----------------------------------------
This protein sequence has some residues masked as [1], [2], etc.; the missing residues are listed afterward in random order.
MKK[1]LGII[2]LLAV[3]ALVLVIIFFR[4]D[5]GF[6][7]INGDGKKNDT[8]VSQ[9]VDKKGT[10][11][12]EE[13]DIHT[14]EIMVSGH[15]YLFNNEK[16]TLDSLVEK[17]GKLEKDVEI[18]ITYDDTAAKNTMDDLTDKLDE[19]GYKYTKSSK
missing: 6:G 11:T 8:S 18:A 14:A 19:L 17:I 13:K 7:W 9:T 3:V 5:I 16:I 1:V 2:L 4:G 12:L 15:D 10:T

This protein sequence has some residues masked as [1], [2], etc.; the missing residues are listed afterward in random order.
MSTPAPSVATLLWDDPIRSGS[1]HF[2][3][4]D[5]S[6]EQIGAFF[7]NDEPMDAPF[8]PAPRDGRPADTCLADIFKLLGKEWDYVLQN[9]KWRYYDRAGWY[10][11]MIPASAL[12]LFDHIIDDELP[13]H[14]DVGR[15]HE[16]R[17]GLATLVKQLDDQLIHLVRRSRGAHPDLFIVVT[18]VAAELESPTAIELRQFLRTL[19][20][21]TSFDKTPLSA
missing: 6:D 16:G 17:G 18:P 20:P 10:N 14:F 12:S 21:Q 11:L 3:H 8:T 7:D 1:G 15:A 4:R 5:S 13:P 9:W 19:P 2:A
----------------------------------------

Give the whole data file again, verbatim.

This protein sequence has some residues masked as [1], [2], etc.; the missing residues are listed afterward in random order.
MKK[1]LGII[2]LLAV[3]ALVLVIIFFR[4]D[5]GF[6][7]INGDGKKNDT[8]VSQ[9]VDKKGT[10][11][12]EE[13]DIHT[14]EIMVSGH[15]YLFNNEK[16]TLDSLVEK[17]GKLEKDVEI[18]ITYDDTAAKNTMDDLTDKLDE[19]GYKYTKSSK
missing: 6:G 11:T 8:S 18:A 14:A 19:L 17:I 13:K 7:W 9:T 3:V 5:I 16:I 1:V 2:L 4:G 12:L 15:D 10:T

This protein sequence has some residues masked as [1], [2], etc.; the missing residues are listed afterward in random order.
MSTPAPSVATLLWDDPIRSGS[1]HF[2][3][4]D[5]S[6]EQIGAFF[7]NDEPMDAPF[8]PAPRDGRPADTCLADIFKLLGKEWDYVLQN[9]KWRYYDRAGWY[10][11]MIPASAL[12]LFDHIIDDELP[13]H[14]DVGR[15]HE[16]R[17]GLATLVKQLDDQLIHLVRRSRGAHPDLFIVVT[18]VAAELESPTAIELRQFLRTL[19][20][21]TSFDKTPLSA
missing: 6:D 16:G 17:G 18:P 20:P 10:N 14:F 12:S 21:Q 11:L 3:H 8:T 7:D 1:G 15:A 4:R 5:S 13:P 9:W 19:P 2:A